As a former teacher I am rather passionate about the value of good education to society. I believe this piece in the New York Times describes well my feelings towards our current dysfunctional system. It is hard to ignore that the innovators and leaders of the new technology economy in this country had to reject traditional schooling and unlearn many the bad lessons they received. We don’t need to be trying to teach everyone multivariate calculus; we need to revive the apprenticeship system.
I think that the Maker Movement has a large role to play in this idea vacuum in educational policy. I firmly believe that no student should be allowed to graduate high school without being able to make something. Be it a chair, a dress, a motor controller, or whatever. The root of success is failure. This needs to be taught in school, where currently teachers embrace mediocrity to avoid confronting failure. There is no shorter path to failure than to try to make something. The maker mentality needs to be incorporated into every student’s curriculum.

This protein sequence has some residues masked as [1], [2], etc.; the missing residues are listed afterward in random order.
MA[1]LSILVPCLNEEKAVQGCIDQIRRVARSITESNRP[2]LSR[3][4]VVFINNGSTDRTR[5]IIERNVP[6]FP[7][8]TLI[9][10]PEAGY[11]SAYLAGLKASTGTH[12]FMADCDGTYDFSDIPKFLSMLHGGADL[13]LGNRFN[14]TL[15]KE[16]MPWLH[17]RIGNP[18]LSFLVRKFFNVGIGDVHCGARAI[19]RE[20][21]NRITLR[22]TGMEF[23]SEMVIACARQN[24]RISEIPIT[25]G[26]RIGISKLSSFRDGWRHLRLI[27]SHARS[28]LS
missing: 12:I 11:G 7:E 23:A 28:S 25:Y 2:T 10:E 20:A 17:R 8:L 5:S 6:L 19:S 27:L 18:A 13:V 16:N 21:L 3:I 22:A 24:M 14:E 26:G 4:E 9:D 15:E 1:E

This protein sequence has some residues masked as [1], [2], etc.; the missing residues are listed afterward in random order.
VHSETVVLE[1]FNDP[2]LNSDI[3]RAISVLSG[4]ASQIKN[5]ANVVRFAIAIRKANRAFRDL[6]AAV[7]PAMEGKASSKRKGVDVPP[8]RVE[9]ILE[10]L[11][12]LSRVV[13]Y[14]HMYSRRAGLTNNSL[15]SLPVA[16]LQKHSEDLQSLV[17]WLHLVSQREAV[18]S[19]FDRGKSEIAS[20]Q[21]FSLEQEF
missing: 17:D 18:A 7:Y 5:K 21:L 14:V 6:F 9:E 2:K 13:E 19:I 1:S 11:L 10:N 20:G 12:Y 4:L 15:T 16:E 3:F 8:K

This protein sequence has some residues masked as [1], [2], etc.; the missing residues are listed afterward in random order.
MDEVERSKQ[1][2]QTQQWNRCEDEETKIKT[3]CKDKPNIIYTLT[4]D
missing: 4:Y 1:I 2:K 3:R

Any thoughts on this? http://www.nytimes.com/2011/10/23/technology/at-waldorf-school-in-silicon-valley-technology-can-wait.html
I wouldn’t send my kids to that school. I stared at a lot of pixels growing up. Didn’t hurt me any.
I think perhaps there could be a middle ground. I keep hearing that schools have eliminated shop classes, so kids don’t even learn how to use tools or make physical things in school anymore.